Daley attributes his escape from poverty not to personal exceptionalism but to the vagaries and chaotic injustice of race, class and privilege.  Daley asserts that Britain is not a meritocracy where the barriers of race and class can be simply overcome through hard work and perseverance. He explains his success as the absurd and unexpected consequence of an unequal system that allows the rise of a few while leaving behind the many, no matter how brilliant they are. He claims several times in the book that some of his friends could have been academics or scientists if the obstacles of what he terms 'structural racism' and 'class oppression' had not been there.
In June 2016, Akala supported Labour Party leader Jeremy Corbyn after mass resignations from his cabinet and a leadership challenge. He tweeted: "The way these dickhead Labour MP's are snaking @jeremycorbyn eediat ting."
In May 2017, he endorsed Corbyn in the 2017 UK general election. He wrote in The Guardian: "So why will I be voting now? Jeremy Corbyn. It's not that I am naïve enough to believe that one man (who is, of course, powerless without the people that support him) can fundamentally alter the nature of British politics, or that I think that if Labour wins that the UK will suddenly reflect his personal political convictions, or even that I believe that the prime minister actually runs the country. However for the first time in my adult life, and perhaps for the first time in British history, someone I would consider to be a fundamentally decent human being has a chance of being elected."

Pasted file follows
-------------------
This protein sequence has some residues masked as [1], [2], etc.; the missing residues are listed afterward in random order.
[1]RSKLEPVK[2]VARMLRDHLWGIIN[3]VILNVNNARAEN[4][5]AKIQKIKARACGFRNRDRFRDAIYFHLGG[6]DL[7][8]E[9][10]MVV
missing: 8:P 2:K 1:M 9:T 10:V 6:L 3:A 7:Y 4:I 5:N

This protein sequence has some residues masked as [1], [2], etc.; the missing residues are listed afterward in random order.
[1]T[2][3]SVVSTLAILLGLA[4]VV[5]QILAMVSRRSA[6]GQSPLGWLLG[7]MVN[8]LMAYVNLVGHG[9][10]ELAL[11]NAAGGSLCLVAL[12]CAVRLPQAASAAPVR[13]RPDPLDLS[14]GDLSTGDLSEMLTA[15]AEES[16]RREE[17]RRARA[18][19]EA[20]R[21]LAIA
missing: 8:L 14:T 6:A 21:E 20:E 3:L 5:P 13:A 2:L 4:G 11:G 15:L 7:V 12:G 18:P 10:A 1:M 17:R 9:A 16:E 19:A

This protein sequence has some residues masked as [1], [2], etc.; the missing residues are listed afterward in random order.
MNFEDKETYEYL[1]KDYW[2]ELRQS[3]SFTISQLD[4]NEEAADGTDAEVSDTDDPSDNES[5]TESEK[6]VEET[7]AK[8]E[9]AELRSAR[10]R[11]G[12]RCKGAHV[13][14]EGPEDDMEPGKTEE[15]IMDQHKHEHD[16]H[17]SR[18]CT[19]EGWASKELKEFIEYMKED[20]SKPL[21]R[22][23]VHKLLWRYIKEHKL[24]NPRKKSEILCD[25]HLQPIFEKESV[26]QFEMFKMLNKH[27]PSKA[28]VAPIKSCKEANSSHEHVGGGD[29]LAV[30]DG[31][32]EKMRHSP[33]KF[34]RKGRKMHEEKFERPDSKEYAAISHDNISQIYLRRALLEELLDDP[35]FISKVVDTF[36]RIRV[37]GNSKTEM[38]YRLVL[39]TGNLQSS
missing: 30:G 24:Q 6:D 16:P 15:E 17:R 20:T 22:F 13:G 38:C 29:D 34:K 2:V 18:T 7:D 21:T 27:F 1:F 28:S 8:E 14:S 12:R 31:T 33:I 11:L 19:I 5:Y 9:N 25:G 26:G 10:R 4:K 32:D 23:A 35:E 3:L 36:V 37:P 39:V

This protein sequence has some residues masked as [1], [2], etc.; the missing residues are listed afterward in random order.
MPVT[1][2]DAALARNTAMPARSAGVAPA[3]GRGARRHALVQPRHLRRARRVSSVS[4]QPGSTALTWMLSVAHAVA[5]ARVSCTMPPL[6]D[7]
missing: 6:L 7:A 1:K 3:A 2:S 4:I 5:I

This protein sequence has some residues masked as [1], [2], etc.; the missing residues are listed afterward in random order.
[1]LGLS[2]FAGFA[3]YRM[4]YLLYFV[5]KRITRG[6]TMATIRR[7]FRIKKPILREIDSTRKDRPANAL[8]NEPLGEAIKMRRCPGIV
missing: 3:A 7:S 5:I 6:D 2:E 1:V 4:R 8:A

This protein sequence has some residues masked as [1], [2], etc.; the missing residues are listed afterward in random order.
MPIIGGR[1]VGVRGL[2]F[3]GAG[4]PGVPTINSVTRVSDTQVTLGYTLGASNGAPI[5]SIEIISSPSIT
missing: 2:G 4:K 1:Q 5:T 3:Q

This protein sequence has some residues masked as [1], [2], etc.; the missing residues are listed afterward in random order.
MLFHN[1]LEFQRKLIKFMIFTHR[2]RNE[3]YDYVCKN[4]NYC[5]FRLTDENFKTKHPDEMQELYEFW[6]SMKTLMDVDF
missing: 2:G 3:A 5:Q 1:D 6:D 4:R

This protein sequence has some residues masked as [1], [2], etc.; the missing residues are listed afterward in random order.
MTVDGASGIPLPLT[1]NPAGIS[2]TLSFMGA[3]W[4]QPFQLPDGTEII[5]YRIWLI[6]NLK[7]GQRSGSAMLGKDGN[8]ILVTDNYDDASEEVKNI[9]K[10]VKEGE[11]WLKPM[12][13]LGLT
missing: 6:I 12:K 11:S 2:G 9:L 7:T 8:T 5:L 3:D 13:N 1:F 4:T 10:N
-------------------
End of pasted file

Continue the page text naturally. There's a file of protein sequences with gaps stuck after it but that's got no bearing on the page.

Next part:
Daley has given guest lectures at East 15 Acting School, University of Essex, Manchester Metropolitan University,Sydney University,Sheffield Hallam University,Cardiff University, and the International Slavery Museum, as well as a workshop on songwriting at the School of Oriental and African Studies. He has also spoken at the Oxford Union. He has also been involved in campaigns to "decolonise" the curriculum including giving a talk at the University of Leicester. 
When speaking to schoolchildren or prisoners, or writing lyrics, Daley's message is always to work twice as hard. "My analysis of institutionalised racism is not 'oh, this is an excuse to fail' - quite the opposite. The earlier you're aware of the hurdles, the easier they are to jump over."
|It's Not a Rumour
|The Thieves Banquet
|Knowledge Is Power II|
|10 Years of Akala|
|Acoustic Remixes - EP|
|Visions - EP|
|The War Mixtape
|A Little Darker (with Ms. Dynamite)
|The War Mixtape Vol. 2
|Knowledge Is Power Volume 1
"He told graduates: "I can't lie, I often envy those of you who do get to go, people like you ... who are about to remake the world, or at least this country. That's how serious these four years are. What will you do with the time you spent here and the education you have been privileged to be loaned by the rest of society?"